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Rwanda wasn't supposed to be real. I had studied the 1994 genocide in Rwanda fervently in the hope of discovering whether societal recovery was possible. The scenario in Rwanda seemed to be the ultimate test of human resilience. But thinking about a phenomenon is not the same as picturing it. May be it is too far away conceptually to be tangible. Ultimately, all of my background knowledge could not have adequately prepared me for the complexity of the situation on the ground.
My first impression of Rwanda is that it looks like any other place I have ever been. The drive into Kigali overwhelms me; it is a bustling capital city in every sense. Having lived in a small town in Tanzania for a while, I am startled. I see a streetlight and realize I have not seen one in three months. There are French restaurants, a movie theater, and excellent roads. And there are so many people. The high population density of Rwanda is something that I have read about, yet have trouble grasping. I expected to see a decimated society. But even outside Kigali , navigating the winding roads of rural Rwanda , there are people everywhere-farming, riding bikes, loitering. The number of children under the age of eight is particularly remarkable to me. I wonder if they are products of rape, or orphans. Or is there just a natural desire to replenish society after such devastation? Staring at these children, there is something missing. Usually when you smile at children, they smile back. These do not, not easily. I am curious [about] how much they know about their past.
As days pass, my preconceptions continue to be invalidated. Initially, I was intellectually attracted to the Rwandan genocide precisely because it seemed straightforward, with identifiable "good guys" and "bad guys". The Tutsis, being the victims and the victors, were obviously the "good guys". The current Tutsi-dominated regime faces unprecedented challenges in rebuilding a shattered society, and is granted moral authority and wide latitude in doing so. The Hutus, having followed their leaders to bloody, unfathomable extremes, were obviously the "bad guys". While hundreds of thousands of perpetrators are incarcerated, the remainder of the population is encouraged to reconcile. However, now I find there is more to the story; for the first time, I am exposed to the non-politically correct edition.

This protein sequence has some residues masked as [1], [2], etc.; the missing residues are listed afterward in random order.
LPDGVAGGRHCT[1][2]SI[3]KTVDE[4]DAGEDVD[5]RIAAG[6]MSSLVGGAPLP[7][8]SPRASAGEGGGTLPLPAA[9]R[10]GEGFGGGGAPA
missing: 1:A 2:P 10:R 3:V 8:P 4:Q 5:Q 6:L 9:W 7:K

When Rwandans talk about the past, they generally refer to "the war" rather than "the genocide," because the events of 1994 are not isolated in their minds. A myriad of unspoken, complicated nuances of discourse has emerged to avoid assumptions. For example, speaking to someone in English shows you think they are Tutsi, raised in Uganda , and affiliated with the current government. Likewise, the innocent question "Where are you from?" cannot be answered without alluding to the individual's role in the genocide. If the answer is anywhere in Rwanda , it raises the question of how he or she survived. The most common nuance of discourse is silence, but the sheer silence of the majority speaks volumes.
The critical thinker in me begins to realize the truth lies somewhere in the middle of the extreme versions. The heralded current regime appears not to be as angelic as depicted. Evidence has surfaced that its armed forces committed war crimes and crimes against humanity during the civil war and ensuing refugee crisis. To this day, basic human rights are routinely abused and independent thought stifled. Political opponents, labeled "divisionists," are deprived of due process; international observers question the fairness of elections; and eight years after extremist radio incited a population to genocide, there is still only one radio station in the country. Clearly the current government is the "good guy" relative to the extremists who presided over genocide. However, the fact that the regime can still be so "bad" naturally lends credence to its opponents. Both sides have their share of saints and demons, and the vast majority of the population cannot afford the luxury of "sides", as it struggles for survival. Now I can appreciate why there has been nohistory curriculum taught in the nation's schools for the last decade.
Joseph, my interpreter here, is one of many Rwandan victims. He is a friend of a friend and a recent law graduate from the National University , Joseph is also a genocide survivor, one of the few Tutsis I met who was actually in Rwanda in 1994. His reserve and cautious nature, though understandable, makes me uncomfortable. Nonetheless, I am impressed by Joseph. He speaks freely and criticizes the status quo, both rare practices in Rwanda . He does so not with passion or zeal, but with a sincere thoughtfulness that is compelling. He refuses to join the survivors' organizations in Rwanda because, after suffering discrimination for so many years, he vows never to inflict it on anyone else. Although I find myself wondering why there cannot be more Josephs in Rwanda , may be it is for the best. For all his ideals and compassion, Joseph has no hope. He fears an impending return to conflict, seeks to escape his people's cyclical fate, and refuses to expose any future children to such a society.
Now that Rwanda is real to me, I consider Joseph's pessimism. I aspire to find the best way forward, and yet, like him, I wonder if there is any hope. I do not expect law school to make everything simple again, but I do seek to gain tools and perspective with which to respond to such pessimism. Joseph is a "good guy," and he wants out. That does not bode well for Rwanda .